The two boys, unaware of the events to follow
One of the six entries in the European Features competition at BIFF, A Night Too Young is certainly distinctive but it will face problems because of its short length and possibly its subject matter. 65 minutes used to be the generally accepted point at which a film became a ‘feature’ rather than a ‘short’ – at least in France. At that length it presents a commercial distributor and exhibitor with the task of building a programme around it. In a festival like this it can be boosted with a longer ‘short’ alongside (as it was here).
The subject matter brings together adult partygoers and two 12 year-old boys. The boys are on the cusp of puberty as their discussion of sex in the opening scenes reveals. It’s the afternoon of December 31st in a small Czech town and they are playing on their sleds in the snow when they meet two men and a young woman. She asks the boys to buy some vodka for her from the store and to bring it to her apartment. They innocently do so and find themselves in a party situation with booze and dope and some serious tension in the air.
The director Olmo Omerzu is a Slovenian who has recently graduated from FAMU, the film school in Prague. It’s unusual that a graduation film gets to this length and even more that it gets into a big festival like Berlin and that’s down to some extra funding. Omerzu says that his influences include the Czech New Wave and that he cast the two boys partly because of the way that they seemed at times to resemble the two older men. The boy who plays Baluška (Vojtěch Machuta) has the most extraordinary face, sometimes impassive but at other times seemingly that of a much older man. The script is quite sparse in terms of dialogue and the whole narrative has the feel of a Pinter play. Our attention is drawn to the boys and we wonder what they are making of the events surrounding them. Omerzu has a background in “drawing comics for a Slovenian magazine” and there is something fantastical about how he visualises the mundane setting as the night draws in. New Year’s Eve is when we might expect a stranger knocking at the door and being invited in to join the party. It isn’t always clear what is actually happening and what is being imagined – and who by. The narrative isn’t quite linear – though I have difficulty remembering what happened and in what order.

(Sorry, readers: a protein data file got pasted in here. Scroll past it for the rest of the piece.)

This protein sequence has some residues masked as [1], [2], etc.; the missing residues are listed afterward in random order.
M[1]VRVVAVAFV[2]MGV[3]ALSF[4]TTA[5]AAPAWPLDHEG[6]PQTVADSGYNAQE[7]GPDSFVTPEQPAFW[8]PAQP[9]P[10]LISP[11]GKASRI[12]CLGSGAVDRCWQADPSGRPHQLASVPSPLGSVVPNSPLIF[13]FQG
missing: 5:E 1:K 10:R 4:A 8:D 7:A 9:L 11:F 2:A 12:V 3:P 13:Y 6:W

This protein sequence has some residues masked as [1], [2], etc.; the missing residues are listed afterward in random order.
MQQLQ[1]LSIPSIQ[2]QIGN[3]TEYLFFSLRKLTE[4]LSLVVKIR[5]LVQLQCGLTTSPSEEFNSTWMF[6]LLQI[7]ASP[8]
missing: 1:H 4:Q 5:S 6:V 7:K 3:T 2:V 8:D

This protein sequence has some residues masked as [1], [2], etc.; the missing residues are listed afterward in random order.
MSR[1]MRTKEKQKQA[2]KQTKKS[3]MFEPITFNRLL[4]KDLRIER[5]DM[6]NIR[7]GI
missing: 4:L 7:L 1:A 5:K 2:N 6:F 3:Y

I think I drew two main conclusions from watching A Night Too Young. First, this is what the industry often terms a ‘calling card’. In its present form it is unlikely to escape the festival circuit, but its strange attractions are likely to help Olmo Omerzu get funding for his next projects and I think we will see more of him in the future. (In another interview he suggests that this film has achieved distribution in Germany, Slovenia and the Czech Republic). Secondly, I was reminded of what a rich film culture there is in Central Europe and how we don’t see enough of it in the UK.
Two of the supporting cast in 'Surviving Life'
What better way to escape the madness of consumer Christmas than watching a Jan Svankmajer film? This is the potential treat for lucky filmgoers in a handful of UK cities over the next few weeks. See this distributor website for a list of cinemas showing the film. I’m usually a fan of Verve Pictures but they don’t seem to have done a great deal to promote their acquisition, despite Svankmajer’s status amongst fans of animation and surrealism.